EEOC Introduces Proposed Changes to EEO-1 Reporting That Could Reveal Pay Discrimination
Employers, including federal contractors, with 100 or more employees are required to file employer information reports, called an EEO-1 with the U.S. Equal Opportunity Commission (“EEOC”). The data collected currently includes data on race, ethnicity, and gender.
However, under a revised proposal by the EEOC issued on July 14, 2016, as of March 31, 2018, companies will also need to include data on pay ranges and hours worked. This information must be reported by job category and broken down across 12 pay bands. Employers are to gather wage information from W-2 reports from the prior year, and include not only base salaries but also bonuses, incentive compensation payouts, and payments for paid time off. For non-exempt employees, calculation of hours worked will reflect only hours actually worked and not paid time off. Additionally, for exempt employees, employers can chose to either report actual hours worked if that is traced or report 40 hours per workweek for full-time employees and 20 hours per workweek for part-time employees.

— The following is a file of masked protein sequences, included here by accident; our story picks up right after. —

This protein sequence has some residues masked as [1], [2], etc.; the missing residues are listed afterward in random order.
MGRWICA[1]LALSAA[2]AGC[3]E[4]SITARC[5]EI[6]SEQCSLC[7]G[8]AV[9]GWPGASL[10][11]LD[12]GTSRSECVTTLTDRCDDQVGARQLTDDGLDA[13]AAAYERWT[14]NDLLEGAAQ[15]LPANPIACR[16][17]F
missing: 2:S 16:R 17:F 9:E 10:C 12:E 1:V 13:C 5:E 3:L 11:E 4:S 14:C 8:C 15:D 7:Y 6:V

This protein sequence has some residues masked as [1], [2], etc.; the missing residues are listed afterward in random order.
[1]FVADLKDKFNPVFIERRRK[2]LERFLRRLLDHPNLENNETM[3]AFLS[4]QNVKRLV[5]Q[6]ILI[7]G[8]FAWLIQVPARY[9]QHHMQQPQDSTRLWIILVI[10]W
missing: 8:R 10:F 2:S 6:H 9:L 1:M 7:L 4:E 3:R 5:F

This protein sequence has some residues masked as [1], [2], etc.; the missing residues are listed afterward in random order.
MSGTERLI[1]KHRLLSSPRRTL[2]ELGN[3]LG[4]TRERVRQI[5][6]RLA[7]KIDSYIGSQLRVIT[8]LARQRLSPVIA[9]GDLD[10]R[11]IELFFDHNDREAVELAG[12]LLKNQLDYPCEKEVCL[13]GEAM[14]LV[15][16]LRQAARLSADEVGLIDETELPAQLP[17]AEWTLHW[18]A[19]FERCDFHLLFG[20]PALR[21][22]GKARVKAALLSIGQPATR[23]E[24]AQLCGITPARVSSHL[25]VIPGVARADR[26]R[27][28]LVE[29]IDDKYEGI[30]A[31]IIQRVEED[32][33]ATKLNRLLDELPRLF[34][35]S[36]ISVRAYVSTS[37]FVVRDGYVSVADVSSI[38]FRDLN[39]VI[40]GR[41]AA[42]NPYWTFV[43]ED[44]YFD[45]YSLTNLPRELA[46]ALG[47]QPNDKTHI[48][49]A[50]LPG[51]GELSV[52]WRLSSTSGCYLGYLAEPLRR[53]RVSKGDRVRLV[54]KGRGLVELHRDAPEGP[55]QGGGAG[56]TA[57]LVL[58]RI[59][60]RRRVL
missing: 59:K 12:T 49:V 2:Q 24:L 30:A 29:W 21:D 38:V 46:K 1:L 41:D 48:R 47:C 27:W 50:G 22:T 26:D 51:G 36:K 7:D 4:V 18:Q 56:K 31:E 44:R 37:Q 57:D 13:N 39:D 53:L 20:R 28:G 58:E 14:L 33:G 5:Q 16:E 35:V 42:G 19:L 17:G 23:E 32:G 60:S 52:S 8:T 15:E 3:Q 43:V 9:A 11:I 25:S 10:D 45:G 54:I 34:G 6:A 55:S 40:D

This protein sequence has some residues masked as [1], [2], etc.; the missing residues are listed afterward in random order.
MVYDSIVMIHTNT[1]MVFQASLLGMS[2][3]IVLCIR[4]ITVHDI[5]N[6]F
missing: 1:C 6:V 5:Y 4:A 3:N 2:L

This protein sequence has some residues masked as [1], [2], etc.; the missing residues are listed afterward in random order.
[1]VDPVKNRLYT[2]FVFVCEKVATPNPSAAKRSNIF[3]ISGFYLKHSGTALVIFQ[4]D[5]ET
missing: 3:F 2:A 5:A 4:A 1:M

Although the first reporting deadline is not until 2018, the reported information will include 2017 wage information. The EEOC plans to use this information to identify pay discrimination. Therefore, companies need to identify whether there are pay gaps between protected classes that the EEOC might consider suspicious. Companies with pay gaps will need to analyze whether these are caused by legitimate, non-discriminatory, job-related factors such as location, education, or experience. If employers cannot justify wage differences, they will need to consider how to fix the pay gap. Otherwise, there is a real possibility that they will face a pay discrimination suit.